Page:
Snooze Solutions

Fortunately, innovations are helping doctors like Kezirian treat sleep apnea. While many patients breathe better by using what's called a continuous positive airway pressure device, or CPAP, others can't sleep comfortably while wearing one. Some have found relief from a new sleep apnea treatment approved by the Food and Drug Administration last year. Called the Inspire Upper Airway Stimulation System, this surgically implantable device keeps the airway open by electrically stimulating the nerve that controls tongue movement. Keck Medicine of USC was the first group in Los Angeles — and one of the relatively few around the world — to offer the Inspire treatment.

Sometimes apnea is mysterious. Kezirian is an international leader in drug-induced sleep endoscopy, a test in which he uses a tiny camera to observe nasal cavity positioning during a patient's sleep. "If we can figure out what's causing the blockage of breathing, we can hopefully give more targeted and effective treatment," he says.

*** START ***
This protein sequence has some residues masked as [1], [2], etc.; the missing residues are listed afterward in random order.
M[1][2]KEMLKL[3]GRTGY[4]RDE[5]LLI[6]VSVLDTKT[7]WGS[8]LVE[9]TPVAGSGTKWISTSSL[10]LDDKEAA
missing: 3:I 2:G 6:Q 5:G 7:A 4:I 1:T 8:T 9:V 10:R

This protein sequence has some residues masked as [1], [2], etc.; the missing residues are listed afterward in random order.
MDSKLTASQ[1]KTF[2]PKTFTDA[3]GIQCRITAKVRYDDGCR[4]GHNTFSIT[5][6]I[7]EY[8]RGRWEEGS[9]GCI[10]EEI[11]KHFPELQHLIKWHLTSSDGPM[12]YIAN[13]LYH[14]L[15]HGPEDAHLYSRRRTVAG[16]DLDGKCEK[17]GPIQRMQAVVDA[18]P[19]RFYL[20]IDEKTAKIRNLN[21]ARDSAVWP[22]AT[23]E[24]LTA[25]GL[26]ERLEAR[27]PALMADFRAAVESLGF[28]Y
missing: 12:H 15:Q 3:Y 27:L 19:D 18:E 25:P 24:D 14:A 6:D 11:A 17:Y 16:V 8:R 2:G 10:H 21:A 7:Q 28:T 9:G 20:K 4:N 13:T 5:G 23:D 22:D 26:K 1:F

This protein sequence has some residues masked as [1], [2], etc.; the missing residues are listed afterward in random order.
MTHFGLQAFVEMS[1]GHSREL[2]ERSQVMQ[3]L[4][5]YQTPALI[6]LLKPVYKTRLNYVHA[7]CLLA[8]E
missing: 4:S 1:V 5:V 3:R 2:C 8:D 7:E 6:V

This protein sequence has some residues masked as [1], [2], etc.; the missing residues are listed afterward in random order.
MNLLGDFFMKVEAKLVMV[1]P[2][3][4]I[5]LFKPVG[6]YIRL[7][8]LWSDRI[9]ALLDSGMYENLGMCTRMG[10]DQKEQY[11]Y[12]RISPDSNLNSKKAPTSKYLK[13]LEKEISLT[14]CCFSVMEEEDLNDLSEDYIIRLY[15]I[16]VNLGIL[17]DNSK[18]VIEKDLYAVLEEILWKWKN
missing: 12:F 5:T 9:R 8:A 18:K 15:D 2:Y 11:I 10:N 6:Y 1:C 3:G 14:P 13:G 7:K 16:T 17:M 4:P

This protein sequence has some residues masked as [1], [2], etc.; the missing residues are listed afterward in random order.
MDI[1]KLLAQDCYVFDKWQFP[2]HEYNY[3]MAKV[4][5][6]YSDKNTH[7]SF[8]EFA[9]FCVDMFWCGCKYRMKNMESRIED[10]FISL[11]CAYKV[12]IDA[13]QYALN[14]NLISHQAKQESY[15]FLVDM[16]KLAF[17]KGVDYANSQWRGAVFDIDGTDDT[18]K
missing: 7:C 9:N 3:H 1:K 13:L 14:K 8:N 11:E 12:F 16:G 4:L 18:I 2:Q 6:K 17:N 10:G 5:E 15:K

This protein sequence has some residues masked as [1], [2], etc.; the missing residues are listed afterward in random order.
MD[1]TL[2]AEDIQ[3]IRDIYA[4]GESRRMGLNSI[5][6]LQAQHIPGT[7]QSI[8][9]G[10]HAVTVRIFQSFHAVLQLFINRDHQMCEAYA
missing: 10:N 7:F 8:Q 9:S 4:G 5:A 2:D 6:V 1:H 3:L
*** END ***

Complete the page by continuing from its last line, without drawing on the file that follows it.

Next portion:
The USC Sleep Disorders Center treats other related conditions as well, including narcolepsy, sleep walking, sleep talking and sleep-associated movement disorders such as restless legs syndrome.

Through collaboration, patients get the right treatments, from behavioral therapies and medicine to minimally invasive surgeries. That's The Keck Effect — more treatments to help patients get a good night's sleep.

"A thorough sleep evaluation can be very good for patients, especially those with long-standing sleep complaints, because it may well identify targets for therapy that will improve daytime functioning and well-being," Hammond says.

Ultimately, you don't need the latest wearable technology or mobile health apps to prioritize sleep. "Treat it like you treat exercise and diet," Kezirian says. "It's important for your health and for getting the most out of life."

--Tribune Content Solutions for USC Keck